Bluetooth and USB might get Elipson thrown out of Hi-Fi Club

£500 gets you a shiny new spinner with daringly non-trad adornments

£500! That’s CD player money, surely?

Hmm, looks like you may have missed some of the subtleties of recent hi-fi developments. Here’s the headline: record players are cool again. Existing European turntable masters such as Rega, Clearaudio and Pro-Ject are hanging on to a dizzying wave of new sales, while bigger, Eastern companies (Sony, Technics, Pioneer) are loading up ships just as fast as they can. Toot toot!

And which of those is this?

Neither. The Omega is the result of French hi-fi company Elipson, which mostly makes speakers, eyeing up vinyl sales, stepping over to the drawing table and saying ‘Alors…’ Possibly while rubbing its hands together.

But, if we knew one thing about Elipson, from its speakers, we knew that it knows materials, and so we’re not surprised that its first turntable, in red, white or black, is a delightful melding of shiny acrylic, carbon fibre and aluminium.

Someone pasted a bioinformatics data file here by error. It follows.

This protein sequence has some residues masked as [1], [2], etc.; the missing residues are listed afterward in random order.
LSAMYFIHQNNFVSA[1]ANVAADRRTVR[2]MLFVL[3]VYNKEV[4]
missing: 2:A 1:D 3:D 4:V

Feels like there’s a ‘but’ coming…

But! We didn’t know the engineers at Elipson were such geeks. An Ortofon OM10 cartridge is a solid choice at the analogue end, but this top-of-the-range Omega 100 RIAA BT also has a built-in pre-amp with a USB socket for sending high-res vinyl output to your PC or Mac. It even has AptX Bluetooth, which is a terrifically trendy way to both (a) wirelessly send music to a Bluetooth speaker and (b) make a hi-fi traditionalist choke on their kippers.

£500, though. That’d get you a nice wireless speaker that’ll stream Spotify or some such.

You’re still not getting the appeal of vinyl. Weekend wombling around charity shops in search of scratched-up rarities, or being the guy in HMV that gets the special square poly-bag for that new Metallica record. Then getting home and watching the belt spin up the platter on which you place the record into which you plonk the needle to make the sound come out. Marvellous. And worth every penny.

But, perhaps we can help you, by reversing up the product name. Take off the ‘BT’ for a non-wireless version (£400), or take off the ‘RIAA’ (and another £100) if you’ve already got a suitable phono amp. Or drop down to the Alpha range – less snazzy build, but the same tech options, starting at £200.